Another project, still in its early phases, is a low-cost housing product aimed at the Indian middle class. Called the Ideal Choice Home, it’s a “whole-building solution” based on pre-cast concrete panels “engineered for off-site manufacture, delivery, and on-site assembly.” It’s a joint venture among KieranTimberlake, Bakeri (an Indian real-estate development group), Sam Circle Venture (a US-India venture capital firm), and the nonprofit Project Well. The modular system, which is designed to permit both single- and low-rise multi-story construction, is meant to lower the cost of solidly built dwellings while dramatically shrinking construction time.
“I don’t know that we could have so robustly undertaken [that product development] without the knowledge we had of an adjoining culture in Bangladesh,” Kieran says. “We’ve been working on it for five years. A lot of what we’ve learned here went into the definition of that problem and the research and functionalities of it.”
The partners in practice and teaching also measure the success of their Dhaka studio by the diversity of career trajectories it has helped to shape.
As you’d expect of graduate students in architecture and landscape architecture, many have landed in traditional firms. “But many others have gone on to nontraditional roles,” Timberlake remarks, including non-profit organizations and architectural-advisory positions “where they can influence architecture and the public realm and the private realm in a very different way.”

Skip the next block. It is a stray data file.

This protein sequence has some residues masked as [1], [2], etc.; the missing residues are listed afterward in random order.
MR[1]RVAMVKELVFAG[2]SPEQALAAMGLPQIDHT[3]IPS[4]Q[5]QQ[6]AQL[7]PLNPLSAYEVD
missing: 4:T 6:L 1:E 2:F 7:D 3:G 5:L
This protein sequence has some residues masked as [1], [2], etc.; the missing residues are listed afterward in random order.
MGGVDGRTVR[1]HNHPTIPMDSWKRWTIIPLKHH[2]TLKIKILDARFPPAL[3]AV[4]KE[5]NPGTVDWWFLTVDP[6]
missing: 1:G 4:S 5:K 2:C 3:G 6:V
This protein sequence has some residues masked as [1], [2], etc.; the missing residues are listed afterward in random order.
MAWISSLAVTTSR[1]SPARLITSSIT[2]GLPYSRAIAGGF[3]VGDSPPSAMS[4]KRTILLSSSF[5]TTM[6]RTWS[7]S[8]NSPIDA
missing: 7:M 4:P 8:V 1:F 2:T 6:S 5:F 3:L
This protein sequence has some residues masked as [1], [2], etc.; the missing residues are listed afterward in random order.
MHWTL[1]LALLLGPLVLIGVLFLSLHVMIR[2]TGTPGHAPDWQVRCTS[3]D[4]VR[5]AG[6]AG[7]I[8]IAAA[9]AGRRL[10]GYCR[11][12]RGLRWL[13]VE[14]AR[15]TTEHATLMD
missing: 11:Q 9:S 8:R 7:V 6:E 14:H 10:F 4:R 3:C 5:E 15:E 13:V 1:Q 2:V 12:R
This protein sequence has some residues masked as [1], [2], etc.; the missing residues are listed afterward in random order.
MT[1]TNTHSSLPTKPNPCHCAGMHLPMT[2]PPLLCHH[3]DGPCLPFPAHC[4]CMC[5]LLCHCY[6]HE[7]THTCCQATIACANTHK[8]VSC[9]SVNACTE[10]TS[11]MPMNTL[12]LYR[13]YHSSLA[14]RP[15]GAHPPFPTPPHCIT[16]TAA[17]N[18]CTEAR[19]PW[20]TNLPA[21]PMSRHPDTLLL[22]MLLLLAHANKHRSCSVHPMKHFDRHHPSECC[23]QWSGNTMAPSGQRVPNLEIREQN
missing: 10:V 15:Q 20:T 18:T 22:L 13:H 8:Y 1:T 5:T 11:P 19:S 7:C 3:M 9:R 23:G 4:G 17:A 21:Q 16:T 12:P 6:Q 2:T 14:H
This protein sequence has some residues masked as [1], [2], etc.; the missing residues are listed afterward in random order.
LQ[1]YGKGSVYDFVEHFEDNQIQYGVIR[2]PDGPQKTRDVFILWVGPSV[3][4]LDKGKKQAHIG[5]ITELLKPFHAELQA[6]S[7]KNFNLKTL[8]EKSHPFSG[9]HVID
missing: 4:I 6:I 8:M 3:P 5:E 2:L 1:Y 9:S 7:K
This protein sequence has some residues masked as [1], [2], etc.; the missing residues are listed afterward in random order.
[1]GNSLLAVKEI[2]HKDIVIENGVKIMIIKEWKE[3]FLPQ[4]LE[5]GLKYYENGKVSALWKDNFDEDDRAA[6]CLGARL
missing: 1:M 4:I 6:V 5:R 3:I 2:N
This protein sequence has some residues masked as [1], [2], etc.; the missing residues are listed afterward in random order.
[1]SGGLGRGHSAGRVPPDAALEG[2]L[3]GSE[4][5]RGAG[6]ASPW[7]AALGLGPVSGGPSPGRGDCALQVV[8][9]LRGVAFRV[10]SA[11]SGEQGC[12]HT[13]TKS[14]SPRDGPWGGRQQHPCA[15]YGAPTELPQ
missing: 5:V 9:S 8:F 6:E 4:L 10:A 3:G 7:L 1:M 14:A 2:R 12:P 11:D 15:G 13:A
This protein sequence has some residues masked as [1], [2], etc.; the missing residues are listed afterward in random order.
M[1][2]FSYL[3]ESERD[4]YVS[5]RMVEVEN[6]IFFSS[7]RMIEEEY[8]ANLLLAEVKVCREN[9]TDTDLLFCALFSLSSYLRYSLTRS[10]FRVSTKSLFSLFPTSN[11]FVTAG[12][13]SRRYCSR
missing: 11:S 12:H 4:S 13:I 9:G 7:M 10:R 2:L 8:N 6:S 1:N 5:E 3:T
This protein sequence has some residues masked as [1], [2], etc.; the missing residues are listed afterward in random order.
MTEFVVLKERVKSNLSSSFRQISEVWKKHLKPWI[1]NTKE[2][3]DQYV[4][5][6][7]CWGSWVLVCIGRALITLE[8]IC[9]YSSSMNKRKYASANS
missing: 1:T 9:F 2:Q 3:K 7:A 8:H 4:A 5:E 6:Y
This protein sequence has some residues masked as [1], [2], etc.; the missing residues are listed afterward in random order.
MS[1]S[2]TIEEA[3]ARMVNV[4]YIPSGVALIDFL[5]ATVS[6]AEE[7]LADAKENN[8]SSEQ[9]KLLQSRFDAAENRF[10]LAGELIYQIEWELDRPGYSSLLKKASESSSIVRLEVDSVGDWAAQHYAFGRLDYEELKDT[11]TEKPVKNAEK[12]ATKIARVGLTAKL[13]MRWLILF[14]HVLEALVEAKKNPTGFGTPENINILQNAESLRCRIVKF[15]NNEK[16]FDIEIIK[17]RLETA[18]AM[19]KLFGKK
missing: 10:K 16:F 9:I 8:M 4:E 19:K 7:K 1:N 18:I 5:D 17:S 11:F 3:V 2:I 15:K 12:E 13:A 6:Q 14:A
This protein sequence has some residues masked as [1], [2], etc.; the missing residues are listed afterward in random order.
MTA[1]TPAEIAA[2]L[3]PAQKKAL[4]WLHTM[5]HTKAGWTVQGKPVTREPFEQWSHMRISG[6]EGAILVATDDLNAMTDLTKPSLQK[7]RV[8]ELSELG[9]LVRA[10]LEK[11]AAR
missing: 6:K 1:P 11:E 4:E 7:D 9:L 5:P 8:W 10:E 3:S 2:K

To some degree the benefits of the partnership have flowed both ways.
Ishita Alam Abonee participated as an architecture student at Dhaka’s BRAC University. “The Penn Dhaka Studio was my first real exposure to try and understand urban challenges at a city-scale,” she wrote in an email in March, calling the studio a “training ground” that “brought about new sets of queries and insights” that continue to inform her professional work.
Ahmed voiced a similar sentiment. “Bangladeshi participants gained a great deal from the collaborative partnerships,” he wrote in an email, highlighting the usefulness of the studio’s research-driven methodology. “Many a time, students in Bangladesh spend less time in the research phase of a project. Thus their inquiries remain on shallow ground.”
Since 2014, Abonee has been a project analyst for the World Bank, working out of its Bangladesh country office on an initiative to improve urban governance and service delivery in about 150 cities. She is also helping the mayors of north and south Dhaka define the scope of a “Smart City Management” plan to advance Dhaka’s livability through improvements in drainage, traffic engineering, and open-space planning.
“The nature of complexity in Dhaka calls for a paradigm shift in the country’s planning and construction practices,” she says. The studio “has built up a research database that itself is a feat for a city like Dhaka, that is burdened with convoluted planning and real-estate practices. These research data have great potential to form the basis for developing further study and proposals.”
On a personal note, Abonee adds that her experience with the studio “transcends the institutional collaboration. [The] friendship that emerged from the intellectual, social, and cultural association with the Penn students continues to enrich me even today.”
Ahmed said he hoped students from both sides gained a greater understanding of “how and why a project evolves to a particular stage,” though he regretted that the studio had not been able to implement any of its proposals, which he thought would have been another powerful learning opportunity.